Nissolia hirta Vell.
Machaerium acaciefolium Mart. ex Benth.
Machaerium affine Benth.
Machaerium angustifolium Vogel
Machaerium bolivianum Gand.
Machaerium glabratum Pittier
Machaerium glabripes Pittier
Machaerium jacarandifolium Rusby
Machaerium pilosum Benth.
Machaerium rectipes Pittier
Machaerium hirtum is a spiny, deciduous tree with a small, roundish crown; it can grow from 3 - 11 metres tall. The short, cylindrical bole can be 20 - 40cm in diameter[
The tree is harvested from the wild for local use as a medicine and source of wood. It can be used as a pioneer when restoring native woodland and also for establishing woodland gardens. Ornamental when in bloom, it can be used in landscaping[
S. America - Paraguay, most regions of Brazil, Bolivia.
Rainforests, dryland forests, wooded savannah and savannah, usually in more open areas and secondary formations; favouring clayey soils, tolerating calcareous and salty soils, and also seasonal inundation of the soil[
|Other Uses Rating||
|Cultivation Status||Ornamental, Wild
Grows best in a sunny position[
]. Found in the wild in clay soils that can be alkaline or saline[
]. Tolerates dry soils and also seasonal inundation[
The plant resprouts from the base if cut down by felling or fire; it also self-sows freely. It can invade pasture, and can then be difficult to eradicate so is considered to be a weed in pastures by cattle ranchers[
Young plants are fast-growing[
This species has a symbiotic relationship with certain soil bacteria; these bacteria form nodules on the roots and fix atmospheric nitrogen. Some of this nitrogen is utilized by the growing plant but some can also be used by other plants growing nearby[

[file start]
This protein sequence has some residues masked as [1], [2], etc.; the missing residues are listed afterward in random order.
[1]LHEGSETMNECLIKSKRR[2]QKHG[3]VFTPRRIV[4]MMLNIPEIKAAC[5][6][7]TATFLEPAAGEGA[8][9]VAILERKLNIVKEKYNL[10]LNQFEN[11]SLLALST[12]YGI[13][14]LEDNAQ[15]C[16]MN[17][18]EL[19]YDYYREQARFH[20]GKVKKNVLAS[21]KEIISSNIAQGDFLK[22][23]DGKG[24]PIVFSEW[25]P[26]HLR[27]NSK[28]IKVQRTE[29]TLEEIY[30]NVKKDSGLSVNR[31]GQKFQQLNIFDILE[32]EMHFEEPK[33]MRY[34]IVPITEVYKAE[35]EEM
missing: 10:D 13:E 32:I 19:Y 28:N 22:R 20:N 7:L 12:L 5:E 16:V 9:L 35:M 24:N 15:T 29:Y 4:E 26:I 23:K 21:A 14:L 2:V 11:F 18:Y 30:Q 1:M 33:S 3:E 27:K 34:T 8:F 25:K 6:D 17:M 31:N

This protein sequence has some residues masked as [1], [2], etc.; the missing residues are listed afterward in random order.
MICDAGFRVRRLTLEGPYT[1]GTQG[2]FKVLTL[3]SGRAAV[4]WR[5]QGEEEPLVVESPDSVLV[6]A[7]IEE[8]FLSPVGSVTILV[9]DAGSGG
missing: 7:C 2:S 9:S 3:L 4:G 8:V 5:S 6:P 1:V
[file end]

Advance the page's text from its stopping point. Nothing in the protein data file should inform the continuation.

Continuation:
The bark has medicinal properties[
The spines obtained from the trunk and branches are used to perform minor surgery such as removing splinters
A fast-growing natural pioneer species that fixes atmospheric nitrogen, it can be used in reforestation schemes for restoring native woodland and also to establish woodland gardens[
The plant is used to make living fences[
The ashes have been used to make soap[
]. This report probably refers to the ashes of the wood being used as a source of potash, mixed with oil to make soap[
The wood is fine-textured, cross-grained, moderately heavy, soft, with moderate mechanical properties and low durability. It is only used locally, for purposes such as rustic constructions, posts etc[
The wood is used for fuel and to make charcoal[
Seed - best sown as soon as it is ripe in a sunny position in a nursery seedbed. A high germination rate can usually be expected, with the seed sprouting within 14 - 28 days[
Like many species within the family Fabaceae, once they have been dried for storage the seeds of this species may benefit from scarification before sowing in order to speed up and improve germination. This can usually be done by pouring a small amount of nearly boiling water on the seeds (being careful not to cook them!) and then soaking them for 12 - 24 hours in warm water. By this time they should have imbibed moisture and swollen - if they have not, then carefully make a nick in the seedcoat (being careful not to damage the embryo) and soak for a further 12 hours before sowing[
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